J’accuse (1919) Review

J’accuse (1919) Director: Abel Gance

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★★★★★

Like other films in Abel Gance’s incredible silent film repertoire, J’accuse is a grandiose achievement. The contemporary edited-down version lasts nearly three hours, but the original was 14 reels long and Gance shot much of the harrowing footage on location in World War I trenches (the film features real WWI soldiers in the final cut). Why is it titled J’accuse? Gance claims he intended to accuse everyone, to place everyone on trial with this film: he points the finger at ignorant citizens, greedy politicians, war-hungry businessmen, and so on. Allusions to Emile Zola abound.

The technical quality of J’accuse is extraordinary and the story unfolds in a compelling manner. It is surely one of the great early anti-war films. D.W. Griffith often receives all the credit for being the master of early silent epics, but Abel Gance is indeed a more worthy genius. His poetry is cleverly told across the silent screen replete with images of scenic beauty.

The film begins in an idyllic, small-town in Provence, France. When World War I begins the citizenry, bands of young men, flock to enlist in the army. Among them is Francois, a large and aggressive man who is married to Edith, daughter of an elderly French veteran. However, he catches her in a secret romance with a poet, Jean Diaz. Angry, Francois sends his wife away to stay with his mother, but she is captured by German soldiers and promptly raped. Jean does not enlist (he is a pacifist) but eventually he is forced to enlist when his hometown is captured and occupied by the Germans.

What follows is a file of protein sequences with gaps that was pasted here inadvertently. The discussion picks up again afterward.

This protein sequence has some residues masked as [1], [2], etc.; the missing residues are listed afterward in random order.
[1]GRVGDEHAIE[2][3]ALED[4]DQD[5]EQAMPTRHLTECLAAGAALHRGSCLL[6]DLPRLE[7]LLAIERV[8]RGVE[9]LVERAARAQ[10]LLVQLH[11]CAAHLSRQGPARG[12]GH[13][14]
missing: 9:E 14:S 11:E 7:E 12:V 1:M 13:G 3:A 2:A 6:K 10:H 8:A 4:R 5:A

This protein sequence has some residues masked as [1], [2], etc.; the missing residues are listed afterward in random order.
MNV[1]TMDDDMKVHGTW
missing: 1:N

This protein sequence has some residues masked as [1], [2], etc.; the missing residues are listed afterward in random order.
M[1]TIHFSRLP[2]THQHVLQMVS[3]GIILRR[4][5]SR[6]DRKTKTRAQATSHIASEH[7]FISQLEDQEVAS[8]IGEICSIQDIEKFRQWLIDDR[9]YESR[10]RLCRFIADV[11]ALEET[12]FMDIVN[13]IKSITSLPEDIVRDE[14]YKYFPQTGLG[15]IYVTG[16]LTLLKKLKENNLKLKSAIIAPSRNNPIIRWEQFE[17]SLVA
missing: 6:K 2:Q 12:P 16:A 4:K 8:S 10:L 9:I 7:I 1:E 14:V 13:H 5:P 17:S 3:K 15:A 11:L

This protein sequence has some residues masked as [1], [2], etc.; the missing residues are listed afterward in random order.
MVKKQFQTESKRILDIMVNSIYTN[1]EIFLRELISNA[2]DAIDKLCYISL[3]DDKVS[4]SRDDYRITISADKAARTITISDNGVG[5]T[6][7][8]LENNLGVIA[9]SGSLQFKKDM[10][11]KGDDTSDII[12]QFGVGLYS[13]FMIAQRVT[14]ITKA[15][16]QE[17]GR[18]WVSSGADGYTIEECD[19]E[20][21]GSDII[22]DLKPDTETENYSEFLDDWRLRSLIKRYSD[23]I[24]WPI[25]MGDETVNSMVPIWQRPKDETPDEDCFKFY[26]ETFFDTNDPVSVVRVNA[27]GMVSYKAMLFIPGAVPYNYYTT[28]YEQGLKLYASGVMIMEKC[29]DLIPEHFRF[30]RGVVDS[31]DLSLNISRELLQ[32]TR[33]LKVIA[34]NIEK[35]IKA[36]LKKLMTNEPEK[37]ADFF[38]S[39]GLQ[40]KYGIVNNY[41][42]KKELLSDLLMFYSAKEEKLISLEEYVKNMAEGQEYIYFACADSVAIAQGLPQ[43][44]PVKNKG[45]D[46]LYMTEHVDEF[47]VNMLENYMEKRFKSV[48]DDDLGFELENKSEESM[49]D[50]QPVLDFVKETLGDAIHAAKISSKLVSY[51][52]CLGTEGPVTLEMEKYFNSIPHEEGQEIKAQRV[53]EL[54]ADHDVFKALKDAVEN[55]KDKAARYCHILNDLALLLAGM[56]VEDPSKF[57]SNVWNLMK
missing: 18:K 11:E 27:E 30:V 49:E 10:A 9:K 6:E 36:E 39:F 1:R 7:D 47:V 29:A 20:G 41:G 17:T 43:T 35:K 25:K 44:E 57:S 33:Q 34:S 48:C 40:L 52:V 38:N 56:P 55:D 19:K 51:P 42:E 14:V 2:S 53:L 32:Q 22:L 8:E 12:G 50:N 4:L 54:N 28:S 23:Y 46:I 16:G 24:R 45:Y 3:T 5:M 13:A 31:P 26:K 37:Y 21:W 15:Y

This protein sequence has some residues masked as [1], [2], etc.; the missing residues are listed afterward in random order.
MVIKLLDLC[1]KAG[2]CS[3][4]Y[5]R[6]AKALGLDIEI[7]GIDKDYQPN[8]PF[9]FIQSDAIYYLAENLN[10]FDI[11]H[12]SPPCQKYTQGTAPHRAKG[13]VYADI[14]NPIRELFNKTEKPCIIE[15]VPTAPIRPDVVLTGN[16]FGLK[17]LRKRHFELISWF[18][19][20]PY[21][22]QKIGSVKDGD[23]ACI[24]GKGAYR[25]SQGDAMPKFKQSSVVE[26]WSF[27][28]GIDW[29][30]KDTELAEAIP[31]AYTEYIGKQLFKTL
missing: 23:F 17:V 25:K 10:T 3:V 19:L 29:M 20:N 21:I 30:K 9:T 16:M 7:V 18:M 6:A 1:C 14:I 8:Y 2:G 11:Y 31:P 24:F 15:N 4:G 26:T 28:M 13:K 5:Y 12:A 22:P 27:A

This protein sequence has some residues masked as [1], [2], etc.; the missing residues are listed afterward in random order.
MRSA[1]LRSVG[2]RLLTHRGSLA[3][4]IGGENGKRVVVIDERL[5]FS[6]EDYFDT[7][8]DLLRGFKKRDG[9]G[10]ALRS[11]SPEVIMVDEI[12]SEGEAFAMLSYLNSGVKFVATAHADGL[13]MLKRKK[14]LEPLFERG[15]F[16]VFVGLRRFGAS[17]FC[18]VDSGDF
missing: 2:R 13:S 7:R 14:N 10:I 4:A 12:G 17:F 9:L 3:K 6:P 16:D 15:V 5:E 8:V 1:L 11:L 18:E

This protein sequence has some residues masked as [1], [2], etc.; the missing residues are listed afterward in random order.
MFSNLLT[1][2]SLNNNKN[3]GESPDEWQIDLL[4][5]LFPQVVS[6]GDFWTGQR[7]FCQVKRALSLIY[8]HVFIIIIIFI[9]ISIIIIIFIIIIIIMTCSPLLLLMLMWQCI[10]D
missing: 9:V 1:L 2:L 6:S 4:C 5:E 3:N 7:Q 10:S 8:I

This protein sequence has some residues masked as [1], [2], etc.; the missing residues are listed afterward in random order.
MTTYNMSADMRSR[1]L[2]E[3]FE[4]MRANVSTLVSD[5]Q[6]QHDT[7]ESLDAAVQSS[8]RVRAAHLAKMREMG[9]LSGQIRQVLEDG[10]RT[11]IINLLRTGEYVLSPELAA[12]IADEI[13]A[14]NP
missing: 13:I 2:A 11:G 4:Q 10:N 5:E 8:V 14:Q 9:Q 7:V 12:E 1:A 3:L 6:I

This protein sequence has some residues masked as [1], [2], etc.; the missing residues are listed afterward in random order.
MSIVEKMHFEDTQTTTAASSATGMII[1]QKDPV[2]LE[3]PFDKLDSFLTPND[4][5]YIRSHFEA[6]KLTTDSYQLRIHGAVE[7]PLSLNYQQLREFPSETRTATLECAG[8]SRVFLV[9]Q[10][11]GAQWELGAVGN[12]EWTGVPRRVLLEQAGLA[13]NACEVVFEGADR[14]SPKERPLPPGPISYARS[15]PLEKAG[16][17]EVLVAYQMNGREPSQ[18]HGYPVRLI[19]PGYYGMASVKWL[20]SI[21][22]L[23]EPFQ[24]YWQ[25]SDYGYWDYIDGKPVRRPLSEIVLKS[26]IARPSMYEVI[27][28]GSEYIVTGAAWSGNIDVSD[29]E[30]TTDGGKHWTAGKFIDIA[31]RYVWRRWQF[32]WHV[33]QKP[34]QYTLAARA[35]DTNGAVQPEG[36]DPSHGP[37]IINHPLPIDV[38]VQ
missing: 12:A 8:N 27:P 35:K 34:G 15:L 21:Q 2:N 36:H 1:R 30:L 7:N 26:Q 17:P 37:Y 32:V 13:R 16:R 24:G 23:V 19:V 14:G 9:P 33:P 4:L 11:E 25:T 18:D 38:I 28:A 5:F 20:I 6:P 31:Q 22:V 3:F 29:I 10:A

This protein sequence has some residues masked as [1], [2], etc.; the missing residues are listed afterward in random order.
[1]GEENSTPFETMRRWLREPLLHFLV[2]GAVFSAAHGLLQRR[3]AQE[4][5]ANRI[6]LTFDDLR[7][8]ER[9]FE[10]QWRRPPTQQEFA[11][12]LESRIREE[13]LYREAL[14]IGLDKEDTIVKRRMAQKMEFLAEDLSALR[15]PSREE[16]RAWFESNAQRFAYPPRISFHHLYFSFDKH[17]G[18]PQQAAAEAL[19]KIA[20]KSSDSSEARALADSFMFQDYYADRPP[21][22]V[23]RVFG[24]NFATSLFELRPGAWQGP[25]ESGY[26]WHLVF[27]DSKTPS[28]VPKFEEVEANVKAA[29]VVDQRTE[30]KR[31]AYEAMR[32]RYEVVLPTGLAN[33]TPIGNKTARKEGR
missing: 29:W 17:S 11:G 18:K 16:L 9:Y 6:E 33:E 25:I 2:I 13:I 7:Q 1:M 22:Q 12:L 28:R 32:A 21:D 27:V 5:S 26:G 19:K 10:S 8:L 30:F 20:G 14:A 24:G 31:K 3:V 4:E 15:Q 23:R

Meanwhile on the frontlines Jean and Francois find themselves serving together in the same battalion, skeptical of one another. Jean eventually returns home due to poor health (trench fever) in the trenches, but he finds his mother on her deathbed and Edith returns with an infant German baby. They try to hide the baby from Francois when he returns home, but he quickly grows jealous and violent, remembering their earlier affair. The two men fight until the truth is revealed and they ultimately exact vengeance on the Germans back on the front. In the final battle, Francois dies and Jean suffers from extreme shell-shock. He has a notable vision of dead soldiers arising from the battlefield and walking back to their homeland. He returns to his mother’s home and he angrily tears up a book of his poems. He stops on his “Ode to the Sun” and shouts out at the sun as the land deteriorates into a destroyed wasteland on the frontline. He blames the sun for the crimes of the war, and then he collapses in death on the ground, and the film concludes.

Abel Gance had been denied service in the French army due to ill heath during WWI (he had contracted tuberculosis), and this discharge ultimately saved his life and served as the true inspiration for the film. The scene at the end of the film showcasing Jean’s dark vision actually featured over 2,000 French soldiers in the south of France who appear to rise from the ground and return home. These extras had come straight from the front and had to return only a few days later, many of them would never again grace their homes but their legacy lives on in this impressive silent film. It is a ghostly reminder of all that was lost. J’accuse was a financial success upon its release in France, and Abel Gance went on to make a celebrated remake of the film in 1937.